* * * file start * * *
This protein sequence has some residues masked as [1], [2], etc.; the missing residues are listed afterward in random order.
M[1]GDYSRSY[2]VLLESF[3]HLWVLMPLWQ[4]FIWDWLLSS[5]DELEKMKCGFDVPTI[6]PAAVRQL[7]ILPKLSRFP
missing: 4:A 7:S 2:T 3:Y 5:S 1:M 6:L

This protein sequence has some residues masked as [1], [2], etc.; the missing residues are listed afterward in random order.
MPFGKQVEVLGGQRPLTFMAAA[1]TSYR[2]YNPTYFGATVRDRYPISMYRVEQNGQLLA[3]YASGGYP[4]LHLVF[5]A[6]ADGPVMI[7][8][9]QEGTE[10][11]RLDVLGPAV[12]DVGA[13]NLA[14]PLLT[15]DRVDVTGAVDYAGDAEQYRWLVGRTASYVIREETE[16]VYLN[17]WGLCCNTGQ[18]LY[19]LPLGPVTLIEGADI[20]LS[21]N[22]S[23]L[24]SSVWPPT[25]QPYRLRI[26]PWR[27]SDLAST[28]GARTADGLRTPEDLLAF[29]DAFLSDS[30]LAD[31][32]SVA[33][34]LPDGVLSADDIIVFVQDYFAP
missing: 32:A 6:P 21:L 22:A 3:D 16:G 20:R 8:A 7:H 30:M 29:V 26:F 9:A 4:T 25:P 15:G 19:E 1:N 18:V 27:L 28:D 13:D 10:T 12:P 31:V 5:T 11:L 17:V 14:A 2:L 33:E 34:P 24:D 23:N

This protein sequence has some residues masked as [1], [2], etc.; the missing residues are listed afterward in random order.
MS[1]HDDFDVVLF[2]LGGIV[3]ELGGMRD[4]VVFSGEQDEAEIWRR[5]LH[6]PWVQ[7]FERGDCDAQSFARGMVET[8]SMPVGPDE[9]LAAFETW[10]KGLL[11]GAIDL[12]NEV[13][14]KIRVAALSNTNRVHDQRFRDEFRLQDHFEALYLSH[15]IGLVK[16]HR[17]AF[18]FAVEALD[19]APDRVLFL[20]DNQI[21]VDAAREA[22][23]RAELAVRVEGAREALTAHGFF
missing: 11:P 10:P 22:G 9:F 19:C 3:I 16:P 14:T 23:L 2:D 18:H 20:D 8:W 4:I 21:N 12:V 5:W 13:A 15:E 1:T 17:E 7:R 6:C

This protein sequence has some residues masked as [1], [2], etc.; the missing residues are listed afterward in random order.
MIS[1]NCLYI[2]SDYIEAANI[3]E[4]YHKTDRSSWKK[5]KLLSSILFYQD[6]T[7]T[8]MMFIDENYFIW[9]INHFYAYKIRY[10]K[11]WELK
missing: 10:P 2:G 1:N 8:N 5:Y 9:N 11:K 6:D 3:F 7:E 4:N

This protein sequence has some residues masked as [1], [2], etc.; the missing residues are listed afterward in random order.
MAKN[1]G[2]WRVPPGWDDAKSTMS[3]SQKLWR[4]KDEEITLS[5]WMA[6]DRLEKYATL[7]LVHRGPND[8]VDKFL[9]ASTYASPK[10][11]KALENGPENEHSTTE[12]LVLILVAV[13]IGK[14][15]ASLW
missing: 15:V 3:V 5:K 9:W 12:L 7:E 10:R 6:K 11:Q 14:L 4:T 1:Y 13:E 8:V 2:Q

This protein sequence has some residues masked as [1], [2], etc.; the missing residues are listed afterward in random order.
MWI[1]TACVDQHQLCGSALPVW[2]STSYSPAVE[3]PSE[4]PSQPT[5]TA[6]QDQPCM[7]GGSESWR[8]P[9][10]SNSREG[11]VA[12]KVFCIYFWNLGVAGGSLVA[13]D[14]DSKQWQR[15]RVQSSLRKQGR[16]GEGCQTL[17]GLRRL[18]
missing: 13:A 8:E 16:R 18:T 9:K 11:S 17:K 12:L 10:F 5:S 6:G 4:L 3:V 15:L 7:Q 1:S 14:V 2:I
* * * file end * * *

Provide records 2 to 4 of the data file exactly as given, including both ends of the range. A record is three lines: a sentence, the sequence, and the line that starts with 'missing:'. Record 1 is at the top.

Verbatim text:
This protein sequence has some residues masked as [1], [2], etc.; the missing residues are listed afterward in random order.
MPFGKQVEVLGGQRPLTFMAAA[1]TSYR[2]YNPTYFGATVRDRYPISMYRVEQNGQLLA[3]YASGGYP[4]LHLVF[5]A[6]ADGPVMI[7][8][9]QEGTE[10][11]RLDVLGPAV[12]DVGA[13]NLA[14]PLLT[15]DRVDVTGAVDYAGDAEQYRWLVGRTASYVIREETE[16]VYLN[17]WGLCCNTGQ[18]LY[19]LPLGPVTLIEGADI[20]LS[21]N[22]S[23]L[24]SSVWPPT[25]QPYRLRI[26]PWR[27]SDLAST[28]GARTADGLRTPEDLLAF[29]DAFLSDS[30]LAD[31][32]SVA[33][34]LPDGVLSADDIIVFVQDYFAP
missing: 32:A 6:P 21:L 22:A 3:D 16:G 20:R 8:A 7:H 30:M 29:V 26:F 9:A 4:T 25:P 15:G 19:E 1:N 18:V 27:L 28:D 13:D 10:T 12:P 31:V 5:T 11:L 17:V 14:A 2:L 33:E 34:P 24:D 23:N

This protein sequence has some residues masked as [1], [2], etc.; the missing residues are listed afterward in random order.
MS[1]HDDFDVVLF[2]LGGIV[3]ELGGMRD[4]VVFSGEQDEAEIWRR[5]LH[6]PWVQ[7]FERGDCDAQSFARGMVET[8]SMPVGPDE[9]LAAFETW[10]KGLL[11]GAIDL[12]NEV[13][14]KIRVAALSNTNRVHDQRFRDEFRLQDHFEALYLSH[15]IGLVK[16]HR[17]AF[18]FAVEALD[19]APDRVLFL[20]DNQI[21]VDAAREA[22][23]RAELAVRVEGAREALTAHGFF
missing: 11:P 10:P 22:G 9:F 19:C 3:I 16:P 14:T 23:L 2:D 18:H 20:D 8:W 4:I 21:N 12:V 5:W 13:A 15:E 1:T 17:E 7:R 6:C

This protein sequence has some residues masked as [1], [2], etc.; the missing residues are listed afterward in random order.
MIS[1]NCLYI[2]SDYIEAANI[3]E[4]YHKTDRSSWKK[5]KLLSSILFYQD[6]T[7]T[8]MMFIDENYFIW[9]INHFYAYKIRY[10]K[11]WELK
missing: 10:P 2:G 1:N 8:N 5:Y 9:N 11:K 6:D 3:F 7:E 4:N